How do you truly learn something? What’s the best way? Is it to just hit the books like they’re a punching bag and you’re headed for a big-ticket public match? Or is it better to chase that chicken? Well, the truth is, both scenarios from the Rocky movies.
The best way to learn a skill isn’t abstractly, but directly. Abstraction leads to confusion. Hands-on learning leads to understanding and enjoyment. If you can make it fun, then becoming more and more proficient won’t be work, it will be play.
The Musical Analogy
A great analogy is to consider the musical angle. Most everyone likes to listen to music, and except for those who are statistically bereft of true understanding through tone-deafness, most everyone likes to make music one way or another.
Anyone with enough drive—even a tone-deaf person—can become a great musician. Better to be tone deaf than totally deaf, as Beethoven became.
Like working out can make your body more healthy and strong, simply playing music teaches your brain to understand in musical ways. Likewise, there are those who were morbidly obese that managed to push through their disability and yet become fit. They are a statistical minority, but they do exist.
With music, continued practice and application of learned principles increase understanding and proficiency over time. But like exercise, it’s going to be more difficult to become good at music if all you do is hit the gym. True athletes climb mountains, ride for dozens of miles on bikes for the beauty of the trail and swim with the dolphins for the adventure involved.
Ever play a game of tag? How about laser tag or paintball? Suddenly the sweat and discomfort of prolonged, intense physical activity are less difficult, and you’re able to get a natural workout without sitting in a sweaty gym machine feeling disproportionate to the other meatheads.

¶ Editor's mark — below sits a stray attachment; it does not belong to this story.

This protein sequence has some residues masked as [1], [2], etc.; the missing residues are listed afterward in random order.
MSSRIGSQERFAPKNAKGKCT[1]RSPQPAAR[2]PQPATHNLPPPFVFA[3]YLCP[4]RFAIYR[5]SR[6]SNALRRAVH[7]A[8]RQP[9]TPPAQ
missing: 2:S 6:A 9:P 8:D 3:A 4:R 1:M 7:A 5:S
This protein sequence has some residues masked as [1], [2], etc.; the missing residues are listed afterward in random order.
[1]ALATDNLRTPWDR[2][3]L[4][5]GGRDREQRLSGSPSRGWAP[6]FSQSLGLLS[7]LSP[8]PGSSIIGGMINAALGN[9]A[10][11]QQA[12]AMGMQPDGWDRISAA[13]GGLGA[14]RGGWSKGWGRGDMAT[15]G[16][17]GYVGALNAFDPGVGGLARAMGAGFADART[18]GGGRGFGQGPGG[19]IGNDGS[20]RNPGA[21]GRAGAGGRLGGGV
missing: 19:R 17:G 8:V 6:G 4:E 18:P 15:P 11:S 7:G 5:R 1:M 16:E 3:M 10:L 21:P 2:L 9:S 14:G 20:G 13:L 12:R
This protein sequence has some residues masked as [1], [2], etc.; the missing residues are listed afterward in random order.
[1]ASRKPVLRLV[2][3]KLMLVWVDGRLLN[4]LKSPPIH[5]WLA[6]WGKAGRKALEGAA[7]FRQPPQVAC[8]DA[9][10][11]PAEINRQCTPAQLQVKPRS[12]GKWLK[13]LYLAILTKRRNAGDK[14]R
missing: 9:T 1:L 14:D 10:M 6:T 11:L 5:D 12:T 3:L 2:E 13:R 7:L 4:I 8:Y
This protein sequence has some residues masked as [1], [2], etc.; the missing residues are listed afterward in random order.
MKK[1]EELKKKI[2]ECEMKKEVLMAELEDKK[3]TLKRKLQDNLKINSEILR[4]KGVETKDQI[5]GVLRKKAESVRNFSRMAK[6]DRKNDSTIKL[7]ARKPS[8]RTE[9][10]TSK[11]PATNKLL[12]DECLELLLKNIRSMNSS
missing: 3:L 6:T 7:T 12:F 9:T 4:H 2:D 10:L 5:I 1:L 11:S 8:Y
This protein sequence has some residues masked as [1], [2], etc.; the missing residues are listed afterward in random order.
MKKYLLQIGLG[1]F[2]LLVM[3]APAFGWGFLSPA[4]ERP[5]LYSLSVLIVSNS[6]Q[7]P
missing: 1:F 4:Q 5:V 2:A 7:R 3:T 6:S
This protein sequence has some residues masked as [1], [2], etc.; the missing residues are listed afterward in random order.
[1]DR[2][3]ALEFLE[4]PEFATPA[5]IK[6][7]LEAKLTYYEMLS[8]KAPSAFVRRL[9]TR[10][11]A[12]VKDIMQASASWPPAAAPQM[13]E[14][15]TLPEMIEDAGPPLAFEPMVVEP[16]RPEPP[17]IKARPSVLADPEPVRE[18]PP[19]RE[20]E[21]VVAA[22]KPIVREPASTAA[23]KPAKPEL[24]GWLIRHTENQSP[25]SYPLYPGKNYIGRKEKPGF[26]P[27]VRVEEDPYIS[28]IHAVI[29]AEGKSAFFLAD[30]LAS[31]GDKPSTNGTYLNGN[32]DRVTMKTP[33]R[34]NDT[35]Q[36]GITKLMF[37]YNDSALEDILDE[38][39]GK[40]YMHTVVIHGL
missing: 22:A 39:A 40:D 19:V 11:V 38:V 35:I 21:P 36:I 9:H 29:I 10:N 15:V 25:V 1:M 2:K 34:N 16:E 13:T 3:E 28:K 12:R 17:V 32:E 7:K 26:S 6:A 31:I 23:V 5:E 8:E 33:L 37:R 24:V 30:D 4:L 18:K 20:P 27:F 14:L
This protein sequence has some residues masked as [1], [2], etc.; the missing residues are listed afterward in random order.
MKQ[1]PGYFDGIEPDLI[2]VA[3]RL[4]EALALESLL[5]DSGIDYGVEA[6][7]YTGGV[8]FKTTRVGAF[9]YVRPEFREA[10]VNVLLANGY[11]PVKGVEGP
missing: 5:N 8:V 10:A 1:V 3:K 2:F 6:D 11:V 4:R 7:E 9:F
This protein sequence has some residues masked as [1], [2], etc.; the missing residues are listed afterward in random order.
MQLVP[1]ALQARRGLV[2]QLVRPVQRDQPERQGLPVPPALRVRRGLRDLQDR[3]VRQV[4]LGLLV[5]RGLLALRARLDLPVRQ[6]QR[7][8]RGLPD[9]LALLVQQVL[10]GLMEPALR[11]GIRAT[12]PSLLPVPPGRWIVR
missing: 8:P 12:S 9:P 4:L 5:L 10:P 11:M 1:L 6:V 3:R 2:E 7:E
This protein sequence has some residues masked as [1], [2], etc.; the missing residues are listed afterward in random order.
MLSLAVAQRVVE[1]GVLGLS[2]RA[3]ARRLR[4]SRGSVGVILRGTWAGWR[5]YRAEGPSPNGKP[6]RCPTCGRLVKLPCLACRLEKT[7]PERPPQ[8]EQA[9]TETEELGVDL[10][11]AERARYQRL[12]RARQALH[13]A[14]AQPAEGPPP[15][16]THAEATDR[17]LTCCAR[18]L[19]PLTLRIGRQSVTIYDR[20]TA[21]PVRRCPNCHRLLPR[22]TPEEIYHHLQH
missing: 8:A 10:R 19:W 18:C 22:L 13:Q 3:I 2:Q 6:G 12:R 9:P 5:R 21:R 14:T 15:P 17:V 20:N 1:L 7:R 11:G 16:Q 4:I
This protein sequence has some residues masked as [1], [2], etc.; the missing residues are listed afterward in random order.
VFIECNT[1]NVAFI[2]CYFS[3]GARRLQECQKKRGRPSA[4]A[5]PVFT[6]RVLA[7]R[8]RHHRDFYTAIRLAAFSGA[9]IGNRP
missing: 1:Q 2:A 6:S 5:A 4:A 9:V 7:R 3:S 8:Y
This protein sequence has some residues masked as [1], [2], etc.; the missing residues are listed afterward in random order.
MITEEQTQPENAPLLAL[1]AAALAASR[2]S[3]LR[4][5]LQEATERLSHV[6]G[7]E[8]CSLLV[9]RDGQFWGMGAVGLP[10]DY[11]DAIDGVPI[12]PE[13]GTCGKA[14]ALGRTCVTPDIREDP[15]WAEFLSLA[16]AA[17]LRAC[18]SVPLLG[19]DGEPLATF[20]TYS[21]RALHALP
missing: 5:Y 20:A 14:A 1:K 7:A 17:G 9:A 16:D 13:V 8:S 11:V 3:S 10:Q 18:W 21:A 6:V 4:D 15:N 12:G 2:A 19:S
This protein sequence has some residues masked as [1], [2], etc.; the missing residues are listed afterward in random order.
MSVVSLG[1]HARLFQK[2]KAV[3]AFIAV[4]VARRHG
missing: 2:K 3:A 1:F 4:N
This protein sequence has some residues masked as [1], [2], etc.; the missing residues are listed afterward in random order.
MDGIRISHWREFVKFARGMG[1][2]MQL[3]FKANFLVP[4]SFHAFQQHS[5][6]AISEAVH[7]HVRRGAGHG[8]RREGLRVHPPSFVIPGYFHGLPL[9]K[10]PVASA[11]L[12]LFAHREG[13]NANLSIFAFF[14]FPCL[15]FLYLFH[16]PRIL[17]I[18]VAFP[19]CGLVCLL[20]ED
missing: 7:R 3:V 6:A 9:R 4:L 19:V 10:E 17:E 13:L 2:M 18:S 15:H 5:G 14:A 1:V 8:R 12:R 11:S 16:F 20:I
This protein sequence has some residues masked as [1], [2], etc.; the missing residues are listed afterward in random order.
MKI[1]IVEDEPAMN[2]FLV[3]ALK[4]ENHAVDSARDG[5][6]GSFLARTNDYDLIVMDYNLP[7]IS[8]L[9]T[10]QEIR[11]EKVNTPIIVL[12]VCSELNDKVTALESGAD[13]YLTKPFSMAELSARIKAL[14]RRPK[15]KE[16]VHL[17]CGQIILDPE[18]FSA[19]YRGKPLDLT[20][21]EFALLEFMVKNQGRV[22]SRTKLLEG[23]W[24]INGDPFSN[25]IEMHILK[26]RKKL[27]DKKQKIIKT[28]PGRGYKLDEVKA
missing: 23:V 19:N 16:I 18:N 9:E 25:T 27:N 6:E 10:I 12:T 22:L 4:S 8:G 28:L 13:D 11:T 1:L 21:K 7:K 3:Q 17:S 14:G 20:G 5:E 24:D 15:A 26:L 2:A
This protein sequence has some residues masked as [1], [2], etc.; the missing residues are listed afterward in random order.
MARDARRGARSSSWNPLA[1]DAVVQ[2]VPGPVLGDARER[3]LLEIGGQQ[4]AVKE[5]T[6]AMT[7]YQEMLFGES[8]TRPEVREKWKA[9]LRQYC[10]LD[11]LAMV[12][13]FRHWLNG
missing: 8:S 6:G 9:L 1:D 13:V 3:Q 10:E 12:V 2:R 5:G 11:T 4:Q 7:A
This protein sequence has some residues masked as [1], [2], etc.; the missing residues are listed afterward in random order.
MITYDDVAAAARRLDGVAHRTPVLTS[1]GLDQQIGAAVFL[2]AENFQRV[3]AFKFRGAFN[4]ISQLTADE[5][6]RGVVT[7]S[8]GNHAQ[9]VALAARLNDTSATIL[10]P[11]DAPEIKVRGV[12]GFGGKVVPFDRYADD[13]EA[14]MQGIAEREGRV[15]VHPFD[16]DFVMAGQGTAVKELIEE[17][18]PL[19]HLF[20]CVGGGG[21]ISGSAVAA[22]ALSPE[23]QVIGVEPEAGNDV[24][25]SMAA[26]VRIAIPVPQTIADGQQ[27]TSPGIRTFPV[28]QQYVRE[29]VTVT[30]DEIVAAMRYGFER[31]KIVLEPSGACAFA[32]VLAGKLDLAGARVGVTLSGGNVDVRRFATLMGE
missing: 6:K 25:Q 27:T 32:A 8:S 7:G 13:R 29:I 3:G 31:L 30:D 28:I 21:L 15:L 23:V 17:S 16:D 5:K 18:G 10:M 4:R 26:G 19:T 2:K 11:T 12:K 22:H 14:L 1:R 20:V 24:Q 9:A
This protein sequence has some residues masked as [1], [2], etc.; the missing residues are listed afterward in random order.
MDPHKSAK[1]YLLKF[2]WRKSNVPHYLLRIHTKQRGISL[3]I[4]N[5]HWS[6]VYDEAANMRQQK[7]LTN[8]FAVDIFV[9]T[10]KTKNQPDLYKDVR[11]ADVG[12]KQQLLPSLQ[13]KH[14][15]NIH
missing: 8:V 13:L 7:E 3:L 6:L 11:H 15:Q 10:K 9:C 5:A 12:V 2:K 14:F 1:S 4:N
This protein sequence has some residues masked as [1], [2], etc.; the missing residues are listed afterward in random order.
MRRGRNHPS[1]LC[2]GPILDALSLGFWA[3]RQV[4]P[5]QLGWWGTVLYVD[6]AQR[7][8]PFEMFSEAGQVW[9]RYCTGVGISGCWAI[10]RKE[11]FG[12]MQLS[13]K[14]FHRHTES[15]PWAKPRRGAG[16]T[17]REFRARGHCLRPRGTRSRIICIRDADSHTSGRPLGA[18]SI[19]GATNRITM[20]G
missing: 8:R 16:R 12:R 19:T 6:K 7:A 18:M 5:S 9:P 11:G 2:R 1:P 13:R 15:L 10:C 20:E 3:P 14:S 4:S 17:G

If you really want to get in shape, find a physically strenuous activity that you enjoy doing. If you really want to learn music, find a way of playing music that you like, and go from there. If you really want to learn mathematics, find a direct application requiring the kind you need to learn, and build something.
Rocket science requires calculus. That’s the boring part, but seeing that rocket fly high in the sky, knowing you’ve built said rocket, and knowing where to find it so you can improve on it (with calculus), are all naturally exciting activities that don’t seem like drudgery because they’re not. They’re fun.
This approach can even help children learn advanced scientific and technological disciplines, like building circuits. Did you know there’s a new kind of innovation which allows children to use a kind of pen that will literally draw a circuit?
Even more astonishing, finding the circuit-building material isn’t all that difficult. According to Circuit Scribe, “Our favorite materials are Recollections colored cardstock (available at Michael’s) for craft projects and Epson Ultra Premium Luster Photo paper for PCB applications.”
Some children like arts and crafts. Some like dance, some like music, some like performance, and some like design. The “Lego Maniac” in your life probably wouldn’t be against building circuits, if the fun side can be demonstrated. In the end, they’ll have a life skill they can perpetually use down the line.
If you can find a way to make learning difficult tasks engaging and desirable to your children, they will pursue knowledge with greater voraciousness and success than any educational program can possibly induce. The key is breaking today’s normative trend of forcing square pegs into round holes.